Epidemiology of Seasonal Coronaviruses: Establishing the Context for the Emergence of Coronavirus Disease 2019

J Infect Dis. 2020 Jun 16;222(1):17-25. doi: 10.1093/infdis/jiaa185.


Public health preparedness for coronavirus (CoV) disease 2019 (COVID-19) is challenging in the absence of setting-specific epidemiological data. Here we describe the epidemiology of seasonal CoVs (sCoVs) and other cocirculating viruses in the West of Scotland, United Kingdom. We analyzed routine diagnostic data for >70 000 episodes of respiratory illness tested molecularly for multiple respiratory viruses between 2005 and 2017. Statistical associations with patient age and sex differed between CoV-229E, CoV-OC43, and CoV-NL63. Furthermore, the timing and magnitude of sCoV outbreaks did not occur concurrently, and coinfections were not reported. With respect to other cocirculating respiratory viruses, we found evidence of positive, rather than negative, interactions with sCoVs. These findings highlight the importance of considering cocirculating viruses in the differential diagnosis of COVID-19. Further work is needed to establish the occurrence/degree of cross-protective immunity conferred across sCoVs and with COVID-19, as well as the role of viral coinfection in COVID-19 disease severity.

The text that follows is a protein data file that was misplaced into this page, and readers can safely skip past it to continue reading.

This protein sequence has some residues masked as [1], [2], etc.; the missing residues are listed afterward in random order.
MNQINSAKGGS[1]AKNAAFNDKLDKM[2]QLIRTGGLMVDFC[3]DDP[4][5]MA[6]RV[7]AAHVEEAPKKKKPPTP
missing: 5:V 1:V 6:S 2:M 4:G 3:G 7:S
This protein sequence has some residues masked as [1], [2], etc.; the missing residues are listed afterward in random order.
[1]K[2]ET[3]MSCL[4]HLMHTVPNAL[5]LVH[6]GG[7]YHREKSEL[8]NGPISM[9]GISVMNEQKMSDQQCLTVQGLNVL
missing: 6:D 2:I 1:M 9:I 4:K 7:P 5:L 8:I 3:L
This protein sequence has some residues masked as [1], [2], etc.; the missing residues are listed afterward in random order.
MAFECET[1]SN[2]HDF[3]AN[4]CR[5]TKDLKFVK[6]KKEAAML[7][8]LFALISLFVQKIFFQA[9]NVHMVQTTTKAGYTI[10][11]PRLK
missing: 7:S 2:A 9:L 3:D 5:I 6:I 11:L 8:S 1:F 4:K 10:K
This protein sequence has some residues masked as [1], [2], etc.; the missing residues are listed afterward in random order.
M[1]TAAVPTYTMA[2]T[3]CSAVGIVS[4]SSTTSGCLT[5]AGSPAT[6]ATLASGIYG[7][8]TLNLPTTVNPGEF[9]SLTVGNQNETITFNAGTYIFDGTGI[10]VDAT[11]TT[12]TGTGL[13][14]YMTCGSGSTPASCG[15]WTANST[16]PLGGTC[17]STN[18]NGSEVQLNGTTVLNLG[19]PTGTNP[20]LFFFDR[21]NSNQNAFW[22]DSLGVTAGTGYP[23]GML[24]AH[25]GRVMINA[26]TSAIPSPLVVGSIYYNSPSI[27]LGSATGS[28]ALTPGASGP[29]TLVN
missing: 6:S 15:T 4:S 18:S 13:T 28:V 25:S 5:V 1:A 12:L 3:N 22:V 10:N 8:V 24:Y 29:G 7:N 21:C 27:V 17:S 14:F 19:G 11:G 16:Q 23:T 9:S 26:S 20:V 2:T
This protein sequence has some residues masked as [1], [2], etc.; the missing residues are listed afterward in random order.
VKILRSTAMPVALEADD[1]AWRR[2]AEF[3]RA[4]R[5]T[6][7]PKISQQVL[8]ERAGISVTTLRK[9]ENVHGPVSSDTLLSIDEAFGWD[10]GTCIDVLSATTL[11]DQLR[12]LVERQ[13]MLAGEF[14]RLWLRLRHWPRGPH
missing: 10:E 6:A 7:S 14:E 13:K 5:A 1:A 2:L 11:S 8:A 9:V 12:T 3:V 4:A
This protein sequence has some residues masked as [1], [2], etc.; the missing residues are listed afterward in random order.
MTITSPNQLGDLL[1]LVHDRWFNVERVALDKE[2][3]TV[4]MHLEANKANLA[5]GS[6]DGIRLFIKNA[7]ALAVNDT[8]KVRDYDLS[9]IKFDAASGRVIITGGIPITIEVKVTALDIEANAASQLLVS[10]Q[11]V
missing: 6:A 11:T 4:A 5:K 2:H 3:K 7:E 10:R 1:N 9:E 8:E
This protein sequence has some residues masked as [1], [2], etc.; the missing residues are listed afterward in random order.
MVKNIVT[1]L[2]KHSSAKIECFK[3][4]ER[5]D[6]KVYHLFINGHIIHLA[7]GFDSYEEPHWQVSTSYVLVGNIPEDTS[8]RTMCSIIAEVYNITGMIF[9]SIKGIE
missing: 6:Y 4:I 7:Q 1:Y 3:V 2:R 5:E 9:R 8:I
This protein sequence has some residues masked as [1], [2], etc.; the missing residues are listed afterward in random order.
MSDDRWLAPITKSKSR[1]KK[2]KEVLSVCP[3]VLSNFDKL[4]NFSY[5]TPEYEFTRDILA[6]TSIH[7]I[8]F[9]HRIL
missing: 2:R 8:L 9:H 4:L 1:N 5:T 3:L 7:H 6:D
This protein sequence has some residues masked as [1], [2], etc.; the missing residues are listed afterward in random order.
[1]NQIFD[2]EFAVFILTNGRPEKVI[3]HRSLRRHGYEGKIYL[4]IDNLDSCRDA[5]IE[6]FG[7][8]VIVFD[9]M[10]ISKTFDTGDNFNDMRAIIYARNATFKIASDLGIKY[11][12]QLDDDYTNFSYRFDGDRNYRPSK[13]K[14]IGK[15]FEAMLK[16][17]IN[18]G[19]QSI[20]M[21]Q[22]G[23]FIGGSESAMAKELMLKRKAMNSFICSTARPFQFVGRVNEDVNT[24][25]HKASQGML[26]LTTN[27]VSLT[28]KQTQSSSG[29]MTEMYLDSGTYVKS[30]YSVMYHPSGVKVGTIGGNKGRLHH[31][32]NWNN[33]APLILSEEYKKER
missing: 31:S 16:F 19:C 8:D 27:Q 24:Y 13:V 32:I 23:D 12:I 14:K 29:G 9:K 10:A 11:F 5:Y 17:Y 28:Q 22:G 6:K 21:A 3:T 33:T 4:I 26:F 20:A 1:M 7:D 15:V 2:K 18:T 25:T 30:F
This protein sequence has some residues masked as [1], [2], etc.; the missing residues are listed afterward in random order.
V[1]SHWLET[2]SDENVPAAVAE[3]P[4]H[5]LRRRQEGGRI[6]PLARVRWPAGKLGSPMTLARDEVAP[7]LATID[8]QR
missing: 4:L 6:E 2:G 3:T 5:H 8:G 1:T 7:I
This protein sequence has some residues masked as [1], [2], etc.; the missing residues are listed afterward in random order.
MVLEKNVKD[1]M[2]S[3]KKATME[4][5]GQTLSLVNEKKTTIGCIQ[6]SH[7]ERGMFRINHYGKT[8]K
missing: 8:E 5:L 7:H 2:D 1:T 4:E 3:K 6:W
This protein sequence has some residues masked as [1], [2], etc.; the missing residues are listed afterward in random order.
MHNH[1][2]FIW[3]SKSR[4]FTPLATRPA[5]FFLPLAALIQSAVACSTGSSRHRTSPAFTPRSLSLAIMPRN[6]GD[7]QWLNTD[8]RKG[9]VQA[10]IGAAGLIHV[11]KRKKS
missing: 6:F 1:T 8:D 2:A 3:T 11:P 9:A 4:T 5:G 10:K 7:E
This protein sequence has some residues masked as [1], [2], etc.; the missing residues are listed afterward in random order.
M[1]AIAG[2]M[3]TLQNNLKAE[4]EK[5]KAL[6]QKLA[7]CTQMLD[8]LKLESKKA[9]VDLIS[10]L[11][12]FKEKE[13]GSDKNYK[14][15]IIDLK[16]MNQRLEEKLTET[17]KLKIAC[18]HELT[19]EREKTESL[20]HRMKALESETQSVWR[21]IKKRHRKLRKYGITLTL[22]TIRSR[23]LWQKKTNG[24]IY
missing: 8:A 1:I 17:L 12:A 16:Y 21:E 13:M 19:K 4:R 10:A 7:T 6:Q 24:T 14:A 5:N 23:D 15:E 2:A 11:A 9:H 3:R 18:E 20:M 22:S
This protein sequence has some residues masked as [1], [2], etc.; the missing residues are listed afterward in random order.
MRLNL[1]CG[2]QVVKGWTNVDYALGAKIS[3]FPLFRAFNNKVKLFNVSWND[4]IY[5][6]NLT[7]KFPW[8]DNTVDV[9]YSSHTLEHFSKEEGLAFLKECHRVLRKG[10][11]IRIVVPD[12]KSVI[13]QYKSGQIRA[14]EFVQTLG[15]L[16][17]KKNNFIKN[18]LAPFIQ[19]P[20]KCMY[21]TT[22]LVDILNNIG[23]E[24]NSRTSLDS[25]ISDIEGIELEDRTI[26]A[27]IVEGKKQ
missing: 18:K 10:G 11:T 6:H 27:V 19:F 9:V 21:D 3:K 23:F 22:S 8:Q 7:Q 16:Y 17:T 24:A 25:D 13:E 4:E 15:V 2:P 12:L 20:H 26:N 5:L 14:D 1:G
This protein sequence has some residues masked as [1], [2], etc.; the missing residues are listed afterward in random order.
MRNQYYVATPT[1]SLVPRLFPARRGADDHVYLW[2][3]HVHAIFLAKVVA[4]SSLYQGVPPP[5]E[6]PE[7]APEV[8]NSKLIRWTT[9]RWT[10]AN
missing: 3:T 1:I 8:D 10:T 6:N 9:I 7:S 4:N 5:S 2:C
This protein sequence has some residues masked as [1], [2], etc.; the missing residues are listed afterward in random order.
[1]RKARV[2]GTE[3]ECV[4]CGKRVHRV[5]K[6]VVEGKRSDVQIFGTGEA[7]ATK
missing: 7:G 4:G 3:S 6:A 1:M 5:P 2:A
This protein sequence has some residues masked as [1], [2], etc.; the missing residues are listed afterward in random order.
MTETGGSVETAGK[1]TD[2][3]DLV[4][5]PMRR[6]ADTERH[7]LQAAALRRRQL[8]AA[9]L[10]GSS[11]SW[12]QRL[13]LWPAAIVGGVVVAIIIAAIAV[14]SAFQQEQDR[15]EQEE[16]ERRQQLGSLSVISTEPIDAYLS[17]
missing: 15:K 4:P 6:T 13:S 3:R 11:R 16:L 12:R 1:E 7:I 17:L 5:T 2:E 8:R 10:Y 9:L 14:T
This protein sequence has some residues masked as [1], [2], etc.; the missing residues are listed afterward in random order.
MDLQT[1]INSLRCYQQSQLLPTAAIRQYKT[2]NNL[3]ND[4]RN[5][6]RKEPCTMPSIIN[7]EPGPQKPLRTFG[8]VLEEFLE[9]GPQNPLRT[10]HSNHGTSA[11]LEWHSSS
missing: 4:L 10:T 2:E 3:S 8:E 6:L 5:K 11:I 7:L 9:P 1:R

Keywords: SARS-CoV-2; Acute respiratory infections; Coinfection; Disease surveillance; Virus-virus interactions.

Publication types

  • Research Support, Non-U.S. Gov't

MeSH terms

  • Adolescent
  • Adult
  • Aged
  • Betacoronavirus*
  • COVID-19
  • Child
  • Child, Preschool
  • Coinfection
  • Coronavirus 229E, Human / genetics*
  • Coronavirus Infections / epidemiology*
  • Coronavirus Infections / virology
  • Coronavirus NL63, Human / genetics*
  • Coronavirus OC43, Human / genetics*
  • Female
  • Humans
  • Infant
  • Male
  • Middle Aged
  • Pandemics*
  • Pneumonia, Viral / epidemiology*
  • Pneumonia, Viral / virology
  • Real-Time Polymerase Chain Reaction
  • SARS-CoV-2
  • Scotland / epidemiology
  • Seasons*
  • Young Adult